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dameia slew him, because her own sons refused to do it. (Plut. Parall. Min. 33.) According to the common tradition, however, Pelops, who suspected his sons of the murder, expelled them from the country, and they dispersed all over Peloponnesus. (Schol. ad Eurip. Or. 5 ; Paus. v. 8. § 1.) Hip-poclameia, dreading the anger of her husband, fled to Midea in Argolis. from whence her remains were afterwards conveyed by Pelops, at the command of an oracle, to Olympia. (Paus. vi. 20. § 4.) Some state that Hippodameia made away with herself. (Hygin. Fab. 85, 243.) She had a sanctuary at Olympia in the grove Altis, to which women alone had access, and in the race course at Olympia there was a bronze statue of her. (Paus. vi. 20. § 10.)

4. The remains of Pelops. While the Greeks were engaged in the siege of Troy, they were in­formed by an oracle, that the city could not be taken, unless one of the bones of Pelops were brought from Elis to Troas. The shoulder bone accordingly was fetched from Letrina or Pisa, but was lost together with the ship in which it was carried, off the coast of Euboea. Many years afterwards it was dragged up from the bottom of the sea by a fisherman, Demarmenus of Eretria, who concealed it in the sand, and then consulted the Delphic oracle about it. At Delphi he met ambassadors of the Eleians, who had come to con­sult the oracle respecting a plague, which was raging in their country. The Pythia requested Demarmenus to give the shoulder bone of Pelops to the Eleians. This was done accordingly, and the Eleians appointed Demarmenus to guard the venerable relic. (Paus. v. 13. § 3 ; Tzetz. ad Lye. 52, 54.) - According to some the Palladium was made of the bones of Pelops. (Clem. Alex. ad Gent. p. 30, d ; comp. Plin. H. N. xxviii. 4.) Pelops was honoured at Olympia above all other heroes. (Paus. v. 13. § 1.) His tomb with an iron sar­cophagus existed on the banks of the Alpheius, not far from the temple of Artemis near Pisa ; and every year the ephebi there scourged themselves, shedding their blood as a funeral sacrifice to the hero. (Schol. ad Find. Ol. i. 146.) The spot on which his sanctuary (TleXoTriov) stood in the grove Altis, was said to have been dedicated by He­racles, who also offered to him the first sacrifices. (Paus. 1. g. ; v. 26, in fin. ; Apollod. ii. 7. § 2.) The magistrates of the Eleians likewise offered to him there an annual sacrifice, consisting of a black ram, with special ceremonies. (Paus. v. 13. §2.) His chariot was shown in the temple of Demeter at Phlius, and his sword in the treasury of the Sicyonians at Olympia. (Paus. ii. 14. § 3, vi. 19. §3.)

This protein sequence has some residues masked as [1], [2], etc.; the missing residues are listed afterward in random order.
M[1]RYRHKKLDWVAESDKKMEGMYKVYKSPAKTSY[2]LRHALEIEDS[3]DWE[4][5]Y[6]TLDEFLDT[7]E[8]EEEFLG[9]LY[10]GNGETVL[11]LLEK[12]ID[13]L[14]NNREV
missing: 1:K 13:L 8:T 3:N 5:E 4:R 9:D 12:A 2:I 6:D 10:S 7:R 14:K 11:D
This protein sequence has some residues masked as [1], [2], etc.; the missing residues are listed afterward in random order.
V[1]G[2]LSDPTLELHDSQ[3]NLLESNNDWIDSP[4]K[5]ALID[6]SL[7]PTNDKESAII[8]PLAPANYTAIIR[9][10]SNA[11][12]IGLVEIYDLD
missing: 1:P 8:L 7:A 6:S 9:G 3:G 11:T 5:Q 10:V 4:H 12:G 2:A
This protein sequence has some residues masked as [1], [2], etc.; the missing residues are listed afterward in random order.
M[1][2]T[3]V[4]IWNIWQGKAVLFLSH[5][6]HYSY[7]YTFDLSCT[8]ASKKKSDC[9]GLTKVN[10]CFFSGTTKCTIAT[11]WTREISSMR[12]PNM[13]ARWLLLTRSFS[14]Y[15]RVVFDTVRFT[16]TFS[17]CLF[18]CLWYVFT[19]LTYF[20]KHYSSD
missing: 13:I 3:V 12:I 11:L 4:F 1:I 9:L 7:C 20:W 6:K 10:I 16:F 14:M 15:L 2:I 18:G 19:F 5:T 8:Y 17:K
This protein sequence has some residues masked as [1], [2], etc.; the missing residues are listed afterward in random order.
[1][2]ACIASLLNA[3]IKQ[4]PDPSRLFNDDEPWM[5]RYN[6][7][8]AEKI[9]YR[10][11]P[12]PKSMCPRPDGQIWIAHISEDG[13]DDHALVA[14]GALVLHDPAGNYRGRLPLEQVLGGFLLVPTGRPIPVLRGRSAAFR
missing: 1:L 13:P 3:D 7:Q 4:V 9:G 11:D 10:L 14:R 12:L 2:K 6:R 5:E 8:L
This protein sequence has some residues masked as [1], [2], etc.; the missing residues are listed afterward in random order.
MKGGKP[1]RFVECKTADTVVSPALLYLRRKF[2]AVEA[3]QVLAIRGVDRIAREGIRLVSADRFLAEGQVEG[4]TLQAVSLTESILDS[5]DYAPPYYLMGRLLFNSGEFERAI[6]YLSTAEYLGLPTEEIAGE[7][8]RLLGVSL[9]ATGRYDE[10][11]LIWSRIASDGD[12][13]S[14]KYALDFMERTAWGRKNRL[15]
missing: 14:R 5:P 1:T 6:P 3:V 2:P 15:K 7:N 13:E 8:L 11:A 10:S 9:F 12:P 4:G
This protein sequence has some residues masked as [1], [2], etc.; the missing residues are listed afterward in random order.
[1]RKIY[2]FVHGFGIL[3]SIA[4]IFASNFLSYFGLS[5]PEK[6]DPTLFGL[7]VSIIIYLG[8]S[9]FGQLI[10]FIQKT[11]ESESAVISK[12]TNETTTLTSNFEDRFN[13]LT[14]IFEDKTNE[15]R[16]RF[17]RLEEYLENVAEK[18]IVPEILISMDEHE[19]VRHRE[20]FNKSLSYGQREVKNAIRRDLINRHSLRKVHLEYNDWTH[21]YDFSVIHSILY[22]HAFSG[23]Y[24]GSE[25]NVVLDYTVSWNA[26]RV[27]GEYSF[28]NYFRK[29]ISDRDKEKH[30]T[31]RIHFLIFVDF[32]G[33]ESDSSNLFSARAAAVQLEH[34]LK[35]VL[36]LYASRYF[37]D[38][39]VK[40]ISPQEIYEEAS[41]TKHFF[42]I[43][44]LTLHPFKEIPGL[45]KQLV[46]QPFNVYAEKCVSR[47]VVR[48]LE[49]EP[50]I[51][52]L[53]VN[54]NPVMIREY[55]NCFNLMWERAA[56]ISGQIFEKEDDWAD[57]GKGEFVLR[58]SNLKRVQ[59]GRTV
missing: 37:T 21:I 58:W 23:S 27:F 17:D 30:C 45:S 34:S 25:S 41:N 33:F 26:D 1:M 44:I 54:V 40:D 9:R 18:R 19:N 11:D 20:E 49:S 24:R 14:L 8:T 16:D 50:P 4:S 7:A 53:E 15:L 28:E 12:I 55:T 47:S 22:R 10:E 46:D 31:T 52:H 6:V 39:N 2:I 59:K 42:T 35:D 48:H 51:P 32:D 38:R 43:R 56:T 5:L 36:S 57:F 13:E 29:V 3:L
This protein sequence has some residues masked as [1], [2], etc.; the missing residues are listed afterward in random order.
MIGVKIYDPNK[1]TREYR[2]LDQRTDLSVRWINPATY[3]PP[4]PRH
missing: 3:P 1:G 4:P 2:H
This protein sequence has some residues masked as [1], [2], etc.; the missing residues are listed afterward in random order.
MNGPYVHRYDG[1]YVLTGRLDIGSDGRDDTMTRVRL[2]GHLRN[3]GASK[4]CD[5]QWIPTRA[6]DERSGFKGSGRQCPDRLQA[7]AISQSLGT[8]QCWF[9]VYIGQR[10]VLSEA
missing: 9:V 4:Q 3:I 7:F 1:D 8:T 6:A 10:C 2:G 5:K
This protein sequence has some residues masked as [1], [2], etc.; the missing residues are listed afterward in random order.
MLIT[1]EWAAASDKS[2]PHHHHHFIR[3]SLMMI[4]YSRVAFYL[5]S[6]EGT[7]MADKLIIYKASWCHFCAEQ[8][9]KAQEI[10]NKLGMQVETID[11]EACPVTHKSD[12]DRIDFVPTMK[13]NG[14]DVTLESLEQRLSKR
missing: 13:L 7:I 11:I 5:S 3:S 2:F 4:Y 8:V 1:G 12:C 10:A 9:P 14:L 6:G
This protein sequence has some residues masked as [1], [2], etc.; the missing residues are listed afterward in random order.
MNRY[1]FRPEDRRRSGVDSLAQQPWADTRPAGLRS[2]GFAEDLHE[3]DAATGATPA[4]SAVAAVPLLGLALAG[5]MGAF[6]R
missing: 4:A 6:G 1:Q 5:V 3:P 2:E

2. Of Opus, one of the suitors of Hippodameia who was unsuccessful, and was killed. (Schol. ad Find. Ol. i. 127.)

3. A son of Agamemnon by Cassandra. (Paus. ii. 16. §5.) f [L. S.]

PELOPS (IlgXo\|/), a physician of Smyrna, in Lydia, in the second century after Christ, cele­brated for his anatomical knowledge. He was a pupil of Numisianus (Galen, Comment, in Hippocr. " De Nat. /Torn." ii. 6. vol. xv. p. 136), and one of Galen's earliest tutors, who went to Smyrna, and resided in his house for some time, on purpose to attend his lectures and those of the Platonic phi­losopher Albimis, about a. d. 150. (De Anat. Admin, i. 1, vol. ii. p. 217, De Atra Bile, c. 3, vol. v. p. 112, De Locis AffecLiii. 11, vol. viii. p. 194,